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TryHackMe provides a fantastic introduction to the SIEM Splunk. This challenge room helped me feel confident in extracting fields from log sources.

This challenge room can be found on TryHackMe

Fix Event Boundaries

Ensuring that each event is one record

Because of a linebreak in the log entries, Splunk interprets each log entry as two log entries. A stanza must be used to fix this issue.

Create the following file:

BREAK_ONLY_BEFORE = \[Network-log\]

Extract Custom Fields

Making the ingested log searchable

Now that Splunk interprets each log as a single log entry instead of two, you can extract fields from the log.

Start by building a regex that puts each interesting data into a group, then give those groups a proper name. I used to help me build the regex.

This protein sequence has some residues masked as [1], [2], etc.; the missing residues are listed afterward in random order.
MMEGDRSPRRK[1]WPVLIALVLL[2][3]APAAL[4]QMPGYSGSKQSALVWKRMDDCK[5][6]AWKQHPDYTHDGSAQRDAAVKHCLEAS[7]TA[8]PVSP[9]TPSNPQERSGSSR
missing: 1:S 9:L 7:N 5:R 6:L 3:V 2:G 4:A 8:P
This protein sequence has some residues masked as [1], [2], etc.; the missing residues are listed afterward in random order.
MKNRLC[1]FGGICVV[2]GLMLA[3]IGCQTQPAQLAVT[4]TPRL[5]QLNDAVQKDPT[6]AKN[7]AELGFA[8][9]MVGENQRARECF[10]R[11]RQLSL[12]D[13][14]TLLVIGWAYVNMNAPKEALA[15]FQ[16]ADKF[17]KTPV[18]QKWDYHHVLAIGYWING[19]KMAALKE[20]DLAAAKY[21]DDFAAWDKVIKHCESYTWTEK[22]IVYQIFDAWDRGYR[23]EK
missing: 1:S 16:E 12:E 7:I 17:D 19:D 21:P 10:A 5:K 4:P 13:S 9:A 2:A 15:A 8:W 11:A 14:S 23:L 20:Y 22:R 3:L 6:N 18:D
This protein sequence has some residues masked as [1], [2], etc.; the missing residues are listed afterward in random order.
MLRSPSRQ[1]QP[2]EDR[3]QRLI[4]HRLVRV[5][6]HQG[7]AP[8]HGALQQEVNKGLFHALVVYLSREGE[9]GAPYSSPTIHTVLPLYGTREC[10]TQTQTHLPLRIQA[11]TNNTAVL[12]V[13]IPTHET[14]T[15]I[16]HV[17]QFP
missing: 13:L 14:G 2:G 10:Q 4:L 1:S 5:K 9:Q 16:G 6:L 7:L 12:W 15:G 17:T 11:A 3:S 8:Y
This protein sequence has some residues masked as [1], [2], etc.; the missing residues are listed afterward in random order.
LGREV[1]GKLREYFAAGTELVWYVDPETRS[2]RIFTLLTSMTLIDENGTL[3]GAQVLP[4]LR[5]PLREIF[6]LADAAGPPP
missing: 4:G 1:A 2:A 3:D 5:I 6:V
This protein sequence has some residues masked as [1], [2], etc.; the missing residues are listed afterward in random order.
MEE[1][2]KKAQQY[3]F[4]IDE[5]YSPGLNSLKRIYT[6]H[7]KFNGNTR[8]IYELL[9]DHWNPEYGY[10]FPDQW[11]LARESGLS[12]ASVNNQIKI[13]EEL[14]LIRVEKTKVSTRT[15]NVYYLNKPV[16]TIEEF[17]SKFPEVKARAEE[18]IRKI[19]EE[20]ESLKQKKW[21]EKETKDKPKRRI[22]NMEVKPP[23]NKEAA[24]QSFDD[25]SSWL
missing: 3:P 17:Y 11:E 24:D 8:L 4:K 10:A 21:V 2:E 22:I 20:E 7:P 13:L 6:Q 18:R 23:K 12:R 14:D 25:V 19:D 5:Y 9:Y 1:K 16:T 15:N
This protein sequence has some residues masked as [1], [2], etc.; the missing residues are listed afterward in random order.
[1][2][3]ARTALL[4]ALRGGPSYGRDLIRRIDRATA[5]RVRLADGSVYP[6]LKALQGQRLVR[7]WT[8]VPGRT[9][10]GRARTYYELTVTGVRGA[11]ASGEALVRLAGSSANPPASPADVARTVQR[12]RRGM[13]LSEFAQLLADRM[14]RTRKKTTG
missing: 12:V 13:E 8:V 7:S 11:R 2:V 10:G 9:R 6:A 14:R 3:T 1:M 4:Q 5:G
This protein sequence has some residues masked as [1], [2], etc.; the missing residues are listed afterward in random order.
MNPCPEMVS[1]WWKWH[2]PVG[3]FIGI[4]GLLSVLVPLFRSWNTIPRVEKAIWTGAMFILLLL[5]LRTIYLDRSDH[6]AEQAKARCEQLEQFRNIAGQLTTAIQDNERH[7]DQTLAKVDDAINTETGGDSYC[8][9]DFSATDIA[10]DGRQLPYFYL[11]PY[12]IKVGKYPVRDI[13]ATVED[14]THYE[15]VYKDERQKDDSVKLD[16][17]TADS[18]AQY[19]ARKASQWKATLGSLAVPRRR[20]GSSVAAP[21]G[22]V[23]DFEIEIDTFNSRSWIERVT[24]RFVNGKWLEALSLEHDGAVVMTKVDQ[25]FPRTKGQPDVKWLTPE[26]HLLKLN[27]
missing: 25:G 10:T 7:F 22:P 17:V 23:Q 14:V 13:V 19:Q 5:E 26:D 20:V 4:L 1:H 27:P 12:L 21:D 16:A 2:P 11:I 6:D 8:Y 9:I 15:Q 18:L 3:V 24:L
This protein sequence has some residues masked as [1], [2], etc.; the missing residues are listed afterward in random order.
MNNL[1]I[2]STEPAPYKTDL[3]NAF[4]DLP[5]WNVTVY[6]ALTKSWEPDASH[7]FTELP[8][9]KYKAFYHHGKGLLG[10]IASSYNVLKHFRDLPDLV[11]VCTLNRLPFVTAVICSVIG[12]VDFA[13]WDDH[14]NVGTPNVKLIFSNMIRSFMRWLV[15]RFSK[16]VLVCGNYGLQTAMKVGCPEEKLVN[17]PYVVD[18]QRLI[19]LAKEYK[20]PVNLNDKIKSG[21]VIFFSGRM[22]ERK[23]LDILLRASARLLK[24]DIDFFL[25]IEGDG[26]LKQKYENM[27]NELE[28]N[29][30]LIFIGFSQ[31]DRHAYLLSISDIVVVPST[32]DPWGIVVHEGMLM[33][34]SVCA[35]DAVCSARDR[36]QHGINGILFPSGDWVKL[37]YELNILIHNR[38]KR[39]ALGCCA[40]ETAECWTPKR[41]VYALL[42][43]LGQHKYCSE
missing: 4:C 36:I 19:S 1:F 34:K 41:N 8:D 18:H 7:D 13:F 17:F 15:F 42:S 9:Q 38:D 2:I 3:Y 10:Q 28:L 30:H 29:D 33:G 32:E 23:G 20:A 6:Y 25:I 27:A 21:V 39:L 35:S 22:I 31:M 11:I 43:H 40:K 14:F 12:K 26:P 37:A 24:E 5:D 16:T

Create a file name transforms.conf and add the following:

REGEX = \[Network-log\]: User named ([\w\s]+) from ([\w\s]+) department accessed the resource (.+) from the source IP (\d{1,3}.\d{1,3}.\d{1,3}.\d{1,3}) and country \n(.+) at:
FORMAT = Username::$1 Department::$2 Resource::$3 SourceIP::$4 Country::$5

You create groups by putting text string within a "()". Each group can then be accessed with $1,$2,$3 etc. To give each group a name, use the following syntax:


In my example, the Department is in group 2.

When the transforms are created, you can add them to your props.conf file

BREAK_ONLY_BEFORE = \[Network-log\]
TRANSFORM-logs = network_logs_custom_fields

Finally make Splunk index the fields to make them searchable by creating the file fields.conf and adding the following:

INDEXED = true

INDEXED = true

INDEXED = true

INDEXED = true

INDEXED = true

Restart Splunk and you should be able to search through the log using SPL (Search Processing Language). Please note that you probably should wait 30 minutes after the room box starts before all the variations are logged.

Happy log-parsing! 🎉